Monday, June 1, 2020

The fluffy seeds of my Imperata cylindrica 'Red Baron' (Japanese Blood Grass)

In an earlier post, I had mentioned that my Imperata cylindrica (Japanese Blood Grass or JBG) had produced flowering spikes, which was a very rare event indeed.

Imperata Cylindrica 'Red Baron' (Japanese Blood Grass)

On Saturday I was surprised to discover that the three inflorescence seemed to have produced the distinctive seeds of wild cogon grass. In fact, as I watched in disbelief, the wind was blowing the fluffy seeds from the seedheads like so many tiny dandelion seeds.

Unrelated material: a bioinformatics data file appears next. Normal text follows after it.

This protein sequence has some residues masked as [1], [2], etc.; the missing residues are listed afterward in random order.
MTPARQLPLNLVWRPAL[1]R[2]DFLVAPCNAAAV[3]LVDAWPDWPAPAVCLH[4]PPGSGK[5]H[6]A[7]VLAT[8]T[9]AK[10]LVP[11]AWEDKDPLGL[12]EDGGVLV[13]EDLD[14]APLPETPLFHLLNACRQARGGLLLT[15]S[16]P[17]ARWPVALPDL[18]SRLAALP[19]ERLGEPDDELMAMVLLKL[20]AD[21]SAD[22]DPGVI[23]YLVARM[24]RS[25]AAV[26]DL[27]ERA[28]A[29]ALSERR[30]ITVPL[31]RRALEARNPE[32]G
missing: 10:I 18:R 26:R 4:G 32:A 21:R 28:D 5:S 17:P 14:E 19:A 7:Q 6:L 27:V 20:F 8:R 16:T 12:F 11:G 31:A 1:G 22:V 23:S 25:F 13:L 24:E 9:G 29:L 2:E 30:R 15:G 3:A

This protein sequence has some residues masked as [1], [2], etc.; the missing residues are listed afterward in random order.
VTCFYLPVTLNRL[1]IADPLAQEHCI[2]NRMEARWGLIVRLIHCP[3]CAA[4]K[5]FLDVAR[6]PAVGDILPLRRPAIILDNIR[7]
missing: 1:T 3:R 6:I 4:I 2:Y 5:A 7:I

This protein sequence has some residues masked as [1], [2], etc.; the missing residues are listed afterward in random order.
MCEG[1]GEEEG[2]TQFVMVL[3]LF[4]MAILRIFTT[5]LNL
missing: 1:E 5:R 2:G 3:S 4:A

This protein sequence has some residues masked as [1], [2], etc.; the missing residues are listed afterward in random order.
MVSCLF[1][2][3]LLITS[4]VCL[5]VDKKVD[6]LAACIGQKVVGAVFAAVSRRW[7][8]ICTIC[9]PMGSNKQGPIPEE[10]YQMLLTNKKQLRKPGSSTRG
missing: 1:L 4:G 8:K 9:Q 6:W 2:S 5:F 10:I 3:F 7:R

I. cylindrica does not self-pollinate, so the three different spikes (on 3 different plants, though I was thinking most of my plants are clones) must have been exchanging pollen due to the wind.

Imperata Cylindrica 'Red Baron' (Japanese Blood Grass)

Each "seed" was composed of a single fertile floret, the caryopsis enclosed by the glumes,with silky hairs coming out of the callus of the spikelet in order to facilitate being blown by the wind.

Imperata Cylindrica 'Red Baron' (Japanese Blood Grass)

Researchers in Maryland have discovered that JBG can produce viable seeds, so I immediately cut off the seedheads and stored them in plastic bags. I also collected some of the seeds and planted them in soil, simply because I am curious whether the seeds my grass had produced really are viable.

More notes to come later about this rather interesting development.

No comments:

Post a Comment